What do fish sound like?
When Gulf Corvina breed, their mating calls could be likened to an immense, underwater roar. Now, a group of researchers have found a way to use the deafening din to save these fish from exploitation. Using underwater microphones, they’ve developed a method for converting sound recordings of the fish’s calls into precise population estimates. Those could inform more accurate catch limits, they say, that would ultimately make corvina fisheries—and others—more sustainable.
Fish stocks worldwide are being depleted by overfishing, which often boils down to inaccurate population surveys that can lead to overly-liberal catch quotas. For the Gulf Corvina especially, overfishing over the last 20 years has taken its toll; the fish now has a vulnerable status.
Part of the problem for this species, the researchers explain in Scientific Reports, is that every year the entire population of two million corvina migrate to one spot in the Northern Gulf of California, Mexico, to spawn. There, males attract mates by producing their spectacular cacophony—so loud that fishers can easily locate them from the surface, and haul up more than a million over the course of three weeks. The researchers realized that if they could instead use the noise to monitor the population, there might be a solution for these fish.
Over the course of eight surveys in 2014, they used underwater hydrophones to record the corvinas’ roar at the Colorado River Delta where they spawn. The louder the din, the more fish there were assumed to be. But because of the way sound travels underwater it can be misleading, meaning the recordings alone couldn’t provide a dependable estimate. So the researchers paired them with sonar. This method pings sound waves into the water that bounce off objects and create a detailed picture of how many objects—i.e. fish—there are beneath the surface.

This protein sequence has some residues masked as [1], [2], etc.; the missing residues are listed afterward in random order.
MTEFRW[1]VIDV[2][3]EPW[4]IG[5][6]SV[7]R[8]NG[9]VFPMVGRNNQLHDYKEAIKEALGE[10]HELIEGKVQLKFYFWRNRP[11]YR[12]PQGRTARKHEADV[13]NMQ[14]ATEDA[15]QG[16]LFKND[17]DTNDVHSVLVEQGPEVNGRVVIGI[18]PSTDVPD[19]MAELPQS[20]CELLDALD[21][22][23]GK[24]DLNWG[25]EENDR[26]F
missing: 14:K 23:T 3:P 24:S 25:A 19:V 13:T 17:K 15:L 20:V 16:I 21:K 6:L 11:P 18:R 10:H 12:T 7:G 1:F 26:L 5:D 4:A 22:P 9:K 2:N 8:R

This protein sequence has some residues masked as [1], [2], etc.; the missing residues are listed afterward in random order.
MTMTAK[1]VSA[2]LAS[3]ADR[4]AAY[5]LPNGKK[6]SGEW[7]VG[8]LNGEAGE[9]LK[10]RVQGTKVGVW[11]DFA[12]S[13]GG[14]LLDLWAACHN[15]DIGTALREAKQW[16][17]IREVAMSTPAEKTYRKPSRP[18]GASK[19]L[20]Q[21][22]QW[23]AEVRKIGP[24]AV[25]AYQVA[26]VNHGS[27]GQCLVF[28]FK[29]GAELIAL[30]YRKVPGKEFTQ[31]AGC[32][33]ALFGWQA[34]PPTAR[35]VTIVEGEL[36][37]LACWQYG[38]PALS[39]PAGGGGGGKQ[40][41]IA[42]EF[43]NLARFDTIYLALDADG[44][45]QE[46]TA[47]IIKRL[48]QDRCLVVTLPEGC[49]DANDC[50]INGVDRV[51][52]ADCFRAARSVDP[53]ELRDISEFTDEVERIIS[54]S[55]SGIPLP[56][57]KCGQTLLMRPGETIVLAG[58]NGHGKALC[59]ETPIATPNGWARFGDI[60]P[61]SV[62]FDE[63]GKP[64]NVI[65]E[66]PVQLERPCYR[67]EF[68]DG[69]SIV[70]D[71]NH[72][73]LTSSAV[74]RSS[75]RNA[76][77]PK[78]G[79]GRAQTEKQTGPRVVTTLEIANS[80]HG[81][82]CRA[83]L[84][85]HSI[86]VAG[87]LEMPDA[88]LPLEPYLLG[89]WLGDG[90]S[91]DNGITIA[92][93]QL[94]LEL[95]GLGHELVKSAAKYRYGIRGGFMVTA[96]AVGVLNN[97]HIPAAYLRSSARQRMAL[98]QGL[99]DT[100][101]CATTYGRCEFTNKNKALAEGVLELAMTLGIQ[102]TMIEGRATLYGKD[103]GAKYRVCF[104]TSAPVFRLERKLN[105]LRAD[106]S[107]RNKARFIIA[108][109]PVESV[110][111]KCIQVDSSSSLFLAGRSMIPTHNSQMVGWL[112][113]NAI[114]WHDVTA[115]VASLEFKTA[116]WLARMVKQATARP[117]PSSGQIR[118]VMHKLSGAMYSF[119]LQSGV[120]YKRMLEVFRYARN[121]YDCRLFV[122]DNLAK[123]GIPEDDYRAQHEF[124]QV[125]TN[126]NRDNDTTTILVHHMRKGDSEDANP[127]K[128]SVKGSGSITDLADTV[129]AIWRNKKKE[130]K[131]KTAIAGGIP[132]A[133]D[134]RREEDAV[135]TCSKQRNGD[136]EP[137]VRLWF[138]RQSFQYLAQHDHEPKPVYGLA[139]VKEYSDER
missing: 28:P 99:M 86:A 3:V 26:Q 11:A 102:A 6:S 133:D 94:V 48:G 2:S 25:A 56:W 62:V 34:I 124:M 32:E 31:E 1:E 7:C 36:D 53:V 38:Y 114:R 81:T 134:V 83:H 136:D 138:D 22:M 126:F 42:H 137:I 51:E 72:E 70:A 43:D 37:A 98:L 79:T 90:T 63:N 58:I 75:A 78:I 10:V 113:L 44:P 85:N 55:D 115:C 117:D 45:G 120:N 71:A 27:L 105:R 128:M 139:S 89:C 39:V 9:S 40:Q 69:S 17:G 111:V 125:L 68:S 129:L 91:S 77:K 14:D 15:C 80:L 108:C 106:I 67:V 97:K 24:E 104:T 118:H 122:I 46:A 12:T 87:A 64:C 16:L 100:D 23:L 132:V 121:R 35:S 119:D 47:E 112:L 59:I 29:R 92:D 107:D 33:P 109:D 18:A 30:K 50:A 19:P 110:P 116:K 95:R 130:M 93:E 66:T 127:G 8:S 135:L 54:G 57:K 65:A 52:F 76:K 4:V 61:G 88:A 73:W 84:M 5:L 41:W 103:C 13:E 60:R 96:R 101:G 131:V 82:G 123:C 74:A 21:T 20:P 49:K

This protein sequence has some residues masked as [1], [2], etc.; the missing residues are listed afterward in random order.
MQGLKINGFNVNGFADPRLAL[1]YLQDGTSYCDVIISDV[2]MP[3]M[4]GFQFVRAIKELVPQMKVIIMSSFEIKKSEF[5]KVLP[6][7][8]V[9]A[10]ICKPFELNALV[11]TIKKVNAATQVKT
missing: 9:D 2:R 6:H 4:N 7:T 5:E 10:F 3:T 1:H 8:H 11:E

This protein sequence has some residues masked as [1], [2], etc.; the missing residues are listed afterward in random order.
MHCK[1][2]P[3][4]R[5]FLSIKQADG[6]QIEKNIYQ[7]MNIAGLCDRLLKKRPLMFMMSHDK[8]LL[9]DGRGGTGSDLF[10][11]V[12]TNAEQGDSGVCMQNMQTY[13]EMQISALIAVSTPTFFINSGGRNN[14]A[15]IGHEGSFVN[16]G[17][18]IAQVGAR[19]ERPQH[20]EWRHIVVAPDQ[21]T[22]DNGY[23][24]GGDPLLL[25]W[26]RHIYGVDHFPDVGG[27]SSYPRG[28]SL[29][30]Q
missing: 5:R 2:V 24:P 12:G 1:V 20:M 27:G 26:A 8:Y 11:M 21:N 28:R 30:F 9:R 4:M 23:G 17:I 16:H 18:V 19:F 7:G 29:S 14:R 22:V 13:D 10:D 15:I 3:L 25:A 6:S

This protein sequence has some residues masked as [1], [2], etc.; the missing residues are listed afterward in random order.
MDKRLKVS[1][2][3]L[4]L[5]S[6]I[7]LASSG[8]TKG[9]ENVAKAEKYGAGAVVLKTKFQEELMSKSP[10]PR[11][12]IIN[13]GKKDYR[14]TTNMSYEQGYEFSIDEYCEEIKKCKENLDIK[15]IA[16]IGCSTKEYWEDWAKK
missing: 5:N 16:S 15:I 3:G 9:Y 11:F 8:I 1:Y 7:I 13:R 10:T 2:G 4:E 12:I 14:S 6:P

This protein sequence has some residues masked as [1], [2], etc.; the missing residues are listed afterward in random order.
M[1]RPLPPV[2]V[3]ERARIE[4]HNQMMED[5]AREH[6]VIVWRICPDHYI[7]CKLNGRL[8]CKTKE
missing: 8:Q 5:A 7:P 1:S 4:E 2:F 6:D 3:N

Sonar would be too costly to use for every population estimate. But in this case, the researchers only used it to sample the population size at different points in the survey, adding a layer of detail to the sound recording. If it worked, this would prove whether there was a link between more noise and more fish. And it did: “When all the fish are packed into the spawning grounds and males are chorusing during the peak spawning activity, we find a tight correlation between sound and abundance,” says co-author Brad Erisman from the University of Texas Marine Science Institute. “Now you can imagine a situation, if it’s predictable, [where] you can just have the underwater microphones out there,” he says. “Because you know this sort of sound intensity and this loudness corresponds to about this many fish. Then you have a very powerful monitoring capability.”
The researchers were thus able to determine that at peak spawning, there were between 1.53 and 1.55 million corvina in the delta. Compared to more traditional surveying tools, the advantage of this method, they showed, is its cost-effectiveness and efficiency. Hydrophones can easily and regularly be deployed to monitor the population, which could inform more accurate catch quotas and move the fishery towards sustainability.
As a tool, it also holds promise for other species. Commercial fish like pollock, cod, haddock, and grouper all produce calls during spawning. Now the researchers say they’re looking into how their method could be used to set sustainable catch limits for those species, too.